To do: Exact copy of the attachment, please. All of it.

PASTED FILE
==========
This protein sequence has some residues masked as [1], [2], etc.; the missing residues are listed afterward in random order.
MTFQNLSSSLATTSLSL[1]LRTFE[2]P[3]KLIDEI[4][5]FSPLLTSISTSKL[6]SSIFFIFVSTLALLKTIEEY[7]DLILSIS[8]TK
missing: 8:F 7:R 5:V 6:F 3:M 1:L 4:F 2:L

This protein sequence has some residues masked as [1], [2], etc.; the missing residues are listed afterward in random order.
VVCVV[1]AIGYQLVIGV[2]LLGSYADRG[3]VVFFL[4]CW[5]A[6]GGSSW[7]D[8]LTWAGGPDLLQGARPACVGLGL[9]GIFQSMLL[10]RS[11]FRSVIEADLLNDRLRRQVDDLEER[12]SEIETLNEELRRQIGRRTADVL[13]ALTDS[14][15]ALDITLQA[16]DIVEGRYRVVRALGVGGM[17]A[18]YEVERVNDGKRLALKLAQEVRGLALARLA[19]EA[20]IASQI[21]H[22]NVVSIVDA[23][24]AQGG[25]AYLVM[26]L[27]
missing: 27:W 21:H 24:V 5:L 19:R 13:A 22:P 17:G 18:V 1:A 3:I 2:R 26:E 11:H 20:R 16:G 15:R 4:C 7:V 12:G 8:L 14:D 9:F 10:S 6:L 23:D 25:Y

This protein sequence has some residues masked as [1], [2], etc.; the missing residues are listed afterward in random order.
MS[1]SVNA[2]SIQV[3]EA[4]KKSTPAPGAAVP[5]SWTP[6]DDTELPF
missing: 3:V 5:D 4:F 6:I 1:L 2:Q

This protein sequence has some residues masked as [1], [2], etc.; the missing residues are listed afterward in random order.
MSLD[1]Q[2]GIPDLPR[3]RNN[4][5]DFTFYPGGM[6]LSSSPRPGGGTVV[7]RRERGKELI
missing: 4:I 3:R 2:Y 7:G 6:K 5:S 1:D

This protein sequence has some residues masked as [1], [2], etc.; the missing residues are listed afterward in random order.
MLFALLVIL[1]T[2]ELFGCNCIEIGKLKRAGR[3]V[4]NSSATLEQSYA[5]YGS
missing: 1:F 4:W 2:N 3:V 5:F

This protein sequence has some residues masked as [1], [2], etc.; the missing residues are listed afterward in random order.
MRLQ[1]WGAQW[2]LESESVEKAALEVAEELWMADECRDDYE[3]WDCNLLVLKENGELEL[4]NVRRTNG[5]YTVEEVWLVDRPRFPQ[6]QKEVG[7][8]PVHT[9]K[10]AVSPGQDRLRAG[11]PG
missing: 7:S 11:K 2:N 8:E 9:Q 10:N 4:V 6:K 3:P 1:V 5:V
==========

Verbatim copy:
This protein sequence has some residues masked as [1], [2], etc.; the missing residues are listed afterward in random order.
MTFQNLSSSLATTSLSL[1]LRTFE[2]P[3]KLIDEI[4][5]FSPLLTSISTSKL[6]SSIFFIFVSTLALLKTIEEY[7]DLILSIS[8]TK
missing: 8:F 7:R 5:V 6:F 3:M 1:L 4:F 2:L

This protein sequence has some residues masked as [1], [2], etc.; the missing residues are listed afterward in random order.
VVCVV[1]AIGYQLVIGV[2]LLGSYADRG[3]VVFFL[4]CW[5]A[6]GGSSW[7]D[8]LTWAGGPDLLQGARPACVGLGL[9]GIFQSMLL[10]RS[11]FRSVIEADLLNDRLRRQVDDLEER[12]SEIETLNEELRRQIGRRTADVL[13]ALTDS[14][15]ALDITLQA[16]DIVEGRYRVVRALGVGGM[17]A[18]YEVERVNDGKRLALKLAQEVRGLALARLA[19]EA[20]IASQI[21]H[22]NVVSIVDA[23][24]AQGG[25]AYLVM[26]L[27]
missing: 27:W 21:H 24:V 5:L 19:R 13:A 22:P 17:G 18:V 1:A 3:I 2:R 26:E 11:H 20:R 16:G 15:R 4:C 7:V 12:G 8:L 14:D 9:F 10:S 6:L 23:D 25:Y

This protein sequence has some residues masked as [1], [2], etc.; the missing residues are listed afterward in random order.
MS[1]SVNA[2]SIQV[3]EA[4]KKSTPAPGAAVP[5]SWTP[6]DDTELPF
missing: 3:V 5:D 4:F 6:I 1:L 2:Q

This protein sequence has some residues masked as [1], [2], etc.; the missing residues are listed afterward in random order.
MSLD[1]Q[2]GIPDLPR[3]RNN[4][5]DFTFYPGGM[6]LSSSPRPGGGTVV[7]RRERGKELI
missing: 4:I 3:R 2:Y 7:G 6:K 5:S 1:D

This protein sequence has some residues masked as [1], [2], etc.; the missing residues are listed afterward in random order.
MLFALLVIL[1]T[2]ELFGCNCIEIGKLKRAGR[3]V[4]NSSATLEQSYA[5]YGS
missing: 1:F 4:W 2:N 3:V 5:F

This protein sequence has some residues masked as [1], [2], etc.; the missing residues are listed afterward in random order.
MRLQ[1]WGAQW[2]LESESVEKAALEVAEELWMADECRDDYE[3]WDCNLLVLKENGELEL[4]NVRRTNG[5]YTVEEVWLVDRPRFPQ[6]QKEVG[7][8]PVHT[9]K[10]AVSPGQDRLRAG[11]PG
missing: 7:S 11:K 2:N 8:E 9:Q 10:N 4:V 6:K 3:P 1:V 5:V